Create Your Program with the End in Mind
By Don Peek

As we head into spring, you should begin to think about summer school and fall programs that can improve the educational experience of your students. I often talk about assessment and how to use your assessments to build better, more productive programs. It is important when you start to build a program to clearly picture that successful program in your mind. It is like the painter who pictures the final masterpiece before he ever puts paint to the canvas.

Your 3rd grade readers may be an average of a year behind national norms. The picture in your mind should be of your 3rd graders all scoring at least on grade level when they take their final assessment each spring. You then need to contemplate and picture the type of activities it will take to make sure that each student is reading at the proper level. You might picture small reading classes with each child getting individual attention from teachers, aides, or volunteers. You might picture students all reading hundreds of library books in the hour you give them each day to practice their reading.

Maybe during summer school you decide to attack the obesity problems of your intermediate students. You picture happier, slimmer students who have moved away from obesity and the bad habits that got them there. You see them exercising each day, eating good fruits and vegetables at school, and learning how to make good choices when it comes to their own nutrition and exercise programs. You visualize the people and the activities that will get you to that result.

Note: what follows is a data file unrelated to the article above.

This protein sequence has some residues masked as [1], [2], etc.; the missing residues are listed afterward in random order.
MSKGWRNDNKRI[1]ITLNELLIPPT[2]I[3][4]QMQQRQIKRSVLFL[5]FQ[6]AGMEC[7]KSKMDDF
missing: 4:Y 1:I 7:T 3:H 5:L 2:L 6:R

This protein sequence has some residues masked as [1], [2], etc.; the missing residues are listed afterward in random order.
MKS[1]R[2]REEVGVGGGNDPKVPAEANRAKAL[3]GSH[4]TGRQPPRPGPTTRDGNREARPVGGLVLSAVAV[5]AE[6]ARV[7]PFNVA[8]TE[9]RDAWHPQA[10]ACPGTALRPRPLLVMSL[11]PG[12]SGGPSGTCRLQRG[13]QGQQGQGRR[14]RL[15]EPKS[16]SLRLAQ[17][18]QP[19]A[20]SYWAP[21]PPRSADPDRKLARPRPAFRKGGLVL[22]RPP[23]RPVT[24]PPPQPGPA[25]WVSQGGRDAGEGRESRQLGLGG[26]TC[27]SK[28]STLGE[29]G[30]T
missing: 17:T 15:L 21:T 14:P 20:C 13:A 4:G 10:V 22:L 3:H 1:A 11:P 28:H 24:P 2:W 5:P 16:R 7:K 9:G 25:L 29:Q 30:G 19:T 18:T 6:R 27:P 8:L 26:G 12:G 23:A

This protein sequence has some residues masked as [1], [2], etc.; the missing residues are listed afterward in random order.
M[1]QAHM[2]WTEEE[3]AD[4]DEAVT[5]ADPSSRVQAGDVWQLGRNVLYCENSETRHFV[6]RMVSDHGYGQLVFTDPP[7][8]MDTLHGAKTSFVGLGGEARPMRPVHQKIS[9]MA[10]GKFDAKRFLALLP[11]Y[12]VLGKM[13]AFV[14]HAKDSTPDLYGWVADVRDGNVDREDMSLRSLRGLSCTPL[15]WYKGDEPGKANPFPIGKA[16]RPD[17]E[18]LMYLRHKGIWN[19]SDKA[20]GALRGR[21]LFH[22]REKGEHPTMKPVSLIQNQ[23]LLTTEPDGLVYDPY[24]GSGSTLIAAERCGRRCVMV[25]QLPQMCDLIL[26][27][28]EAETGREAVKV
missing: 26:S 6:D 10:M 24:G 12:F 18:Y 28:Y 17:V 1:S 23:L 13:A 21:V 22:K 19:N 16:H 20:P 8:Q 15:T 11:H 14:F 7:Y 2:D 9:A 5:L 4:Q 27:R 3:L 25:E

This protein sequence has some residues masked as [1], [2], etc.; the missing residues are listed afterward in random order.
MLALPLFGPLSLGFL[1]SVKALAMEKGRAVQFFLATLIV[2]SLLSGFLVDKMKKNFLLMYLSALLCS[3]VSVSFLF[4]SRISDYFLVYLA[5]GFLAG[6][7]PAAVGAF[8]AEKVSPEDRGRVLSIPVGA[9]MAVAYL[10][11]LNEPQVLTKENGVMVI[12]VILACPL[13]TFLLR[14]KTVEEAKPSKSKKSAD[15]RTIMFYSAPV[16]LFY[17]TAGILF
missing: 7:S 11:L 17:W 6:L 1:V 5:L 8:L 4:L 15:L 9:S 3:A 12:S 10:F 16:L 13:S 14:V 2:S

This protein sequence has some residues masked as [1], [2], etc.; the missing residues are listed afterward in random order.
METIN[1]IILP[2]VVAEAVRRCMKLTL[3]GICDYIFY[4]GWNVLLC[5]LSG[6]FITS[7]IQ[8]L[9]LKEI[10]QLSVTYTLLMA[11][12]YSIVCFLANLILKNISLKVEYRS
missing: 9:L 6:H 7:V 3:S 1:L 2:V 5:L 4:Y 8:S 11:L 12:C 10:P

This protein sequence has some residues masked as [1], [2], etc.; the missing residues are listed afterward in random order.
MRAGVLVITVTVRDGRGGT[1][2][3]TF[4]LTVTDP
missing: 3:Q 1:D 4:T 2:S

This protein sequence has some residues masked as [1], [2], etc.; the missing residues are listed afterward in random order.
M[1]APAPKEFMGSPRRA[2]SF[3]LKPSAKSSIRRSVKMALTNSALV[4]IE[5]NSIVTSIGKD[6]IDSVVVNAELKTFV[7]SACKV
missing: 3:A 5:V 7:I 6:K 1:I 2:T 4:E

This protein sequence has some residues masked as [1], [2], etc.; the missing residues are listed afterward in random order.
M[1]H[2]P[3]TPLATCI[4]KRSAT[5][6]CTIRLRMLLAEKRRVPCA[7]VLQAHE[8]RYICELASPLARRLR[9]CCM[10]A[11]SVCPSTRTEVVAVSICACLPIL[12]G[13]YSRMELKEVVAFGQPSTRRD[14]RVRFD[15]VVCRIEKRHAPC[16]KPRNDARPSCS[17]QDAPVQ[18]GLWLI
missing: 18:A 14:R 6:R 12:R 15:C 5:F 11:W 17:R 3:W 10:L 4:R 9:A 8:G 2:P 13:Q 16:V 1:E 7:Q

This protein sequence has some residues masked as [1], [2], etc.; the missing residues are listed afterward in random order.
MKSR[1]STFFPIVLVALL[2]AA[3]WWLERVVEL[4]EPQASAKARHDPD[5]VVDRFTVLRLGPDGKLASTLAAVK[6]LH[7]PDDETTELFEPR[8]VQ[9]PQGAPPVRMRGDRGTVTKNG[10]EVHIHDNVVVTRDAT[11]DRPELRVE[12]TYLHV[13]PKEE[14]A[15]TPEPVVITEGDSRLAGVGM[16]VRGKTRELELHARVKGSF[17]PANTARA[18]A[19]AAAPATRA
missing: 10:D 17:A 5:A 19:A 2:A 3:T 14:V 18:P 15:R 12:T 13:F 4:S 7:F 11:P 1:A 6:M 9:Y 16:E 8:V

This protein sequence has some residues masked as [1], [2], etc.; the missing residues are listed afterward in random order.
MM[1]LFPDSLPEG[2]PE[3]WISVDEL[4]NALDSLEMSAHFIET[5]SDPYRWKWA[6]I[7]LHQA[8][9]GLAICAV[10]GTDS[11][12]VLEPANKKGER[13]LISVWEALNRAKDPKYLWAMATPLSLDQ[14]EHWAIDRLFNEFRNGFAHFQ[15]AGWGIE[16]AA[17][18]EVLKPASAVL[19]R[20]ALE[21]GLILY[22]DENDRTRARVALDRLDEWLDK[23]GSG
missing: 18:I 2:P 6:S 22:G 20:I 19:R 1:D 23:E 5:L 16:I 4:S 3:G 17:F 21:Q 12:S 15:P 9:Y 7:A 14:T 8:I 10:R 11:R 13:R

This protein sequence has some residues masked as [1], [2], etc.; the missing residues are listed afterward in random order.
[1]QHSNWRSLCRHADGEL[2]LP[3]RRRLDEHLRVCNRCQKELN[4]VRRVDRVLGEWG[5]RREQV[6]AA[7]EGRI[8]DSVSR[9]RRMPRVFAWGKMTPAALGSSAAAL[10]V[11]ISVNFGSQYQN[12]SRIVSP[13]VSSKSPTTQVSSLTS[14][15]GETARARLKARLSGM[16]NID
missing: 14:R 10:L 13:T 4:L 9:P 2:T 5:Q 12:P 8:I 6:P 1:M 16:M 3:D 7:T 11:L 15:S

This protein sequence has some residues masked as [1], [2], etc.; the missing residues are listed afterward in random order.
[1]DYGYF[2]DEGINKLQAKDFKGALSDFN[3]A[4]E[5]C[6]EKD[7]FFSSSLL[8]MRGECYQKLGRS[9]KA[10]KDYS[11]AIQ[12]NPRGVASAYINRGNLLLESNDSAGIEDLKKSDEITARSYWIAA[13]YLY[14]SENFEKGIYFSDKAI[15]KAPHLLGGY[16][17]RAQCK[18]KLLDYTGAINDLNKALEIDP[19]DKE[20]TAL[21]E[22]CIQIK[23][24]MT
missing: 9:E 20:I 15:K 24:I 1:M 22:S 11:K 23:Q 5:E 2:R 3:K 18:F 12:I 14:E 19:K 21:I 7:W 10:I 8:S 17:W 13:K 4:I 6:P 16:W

You have to be able to picture the result of your program and the types of activities it will take to get your students to that end. Never let money get in your way when you are picturing your programs and results. If you can envision the positive conclusion of an exemplary program, you will be able to find the money to finance it in your regular budget or with grant funding – if you are determined to make it work.

Once you have made assessments and defined a problem, it is time to think and plan. Get clearly in your mind the results you want from the program. Visualize the activities it will take to get your students to that result. Build your budget to pay for the program. Once you have all that in place, go to your regular budget to see if there is money available to pay for the program. If there is not money available, go to a good grant database and begin to look for grant money to fund your program.

If you are absolutely determined to make positive changes in your school, you will get the money and the results you have visualized.

Don Peek is an expert in school funding. He has run The School Funding Center since 2001. Its database contains over 100,000 grants available to all types of schools in the United States. Don worked in education for 20 years as a teacher, principal, and assistant superintendent before becoming the VP then the president of the training division of Renaissance Learning, developer of the Accelerated Reader.


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